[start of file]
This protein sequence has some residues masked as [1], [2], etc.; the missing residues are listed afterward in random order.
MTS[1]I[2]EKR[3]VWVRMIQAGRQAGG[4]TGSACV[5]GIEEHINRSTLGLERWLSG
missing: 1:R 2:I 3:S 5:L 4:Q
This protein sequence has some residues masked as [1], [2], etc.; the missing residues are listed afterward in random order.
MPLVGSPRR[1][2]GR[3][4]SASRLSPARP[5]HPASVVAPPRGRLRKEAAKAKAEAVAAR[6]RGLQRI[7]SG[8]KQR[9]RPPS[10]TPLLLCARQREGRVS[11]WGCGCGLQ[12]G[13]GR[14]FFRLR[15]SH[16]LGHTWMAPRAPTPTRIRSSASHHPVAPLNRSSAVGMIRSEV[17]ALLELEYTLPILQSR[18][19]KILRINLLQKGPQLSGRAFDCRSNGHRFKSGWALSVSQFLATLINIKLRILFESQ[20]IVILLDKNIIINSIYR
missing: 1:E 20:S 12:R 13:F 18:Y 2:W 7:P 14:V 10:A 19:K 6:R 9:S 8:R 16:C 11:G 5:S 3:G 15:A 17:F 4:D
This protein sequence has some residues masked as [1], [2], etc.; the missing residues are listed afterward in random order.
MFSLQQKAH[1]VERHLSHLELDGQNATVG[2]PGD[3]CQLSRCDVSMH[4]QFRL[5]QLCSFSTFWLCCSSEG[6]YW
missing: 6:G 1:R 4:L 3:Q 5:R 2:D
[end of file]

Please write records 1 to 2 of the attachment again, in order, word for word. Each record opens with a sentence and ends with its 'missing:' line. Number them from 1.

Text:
This protein sequence has some residues masked as [1], [2], etc.; the missing residues are listed afterward in random order.
MTS[1]I[2]EKR[3]VWVRMIQAGRQAGG[4]TGSACV[5]GIEEHINRSTLGLERWLSG
missing: 1:R 2:I 3:S 5:L 4:Q
This protein sequence has some residues masked as [1], [2], etc.; the missing residues are listed afterward in random order.
MPLVGSPRR[1][2]GR[3][4]SASRLSPARP[5]HPASVVAPPRGRLRKEAAKAKAEAVAAR[6]RGLQRI[7]SG[8]KQR[9]RPPS[10]TPLLLCARQREGRVS[11]WGCGCGLQ[12]G[13]GR[14]FFRLR[15]SH[16]LGHTWMAPRAPTPTRIRSSASHHPVAPLNRSSAVGMIRSEV[17]ALLELEYTLPILQSR[18][19]KILRINLLQKGPQLSGRAFDCRSNGHRFKSGWALSVSQFLATLINIKLRILFESQ[20]IVILLDKNIIINSIYR
missing: 1:E 20:S 12:R 13:F 18:Y 2:W 7:P 14:V 10:A 19:K 6:R 9:S 8:R 16:C 11:G 5:S 3:G 15:A 17:F 4:D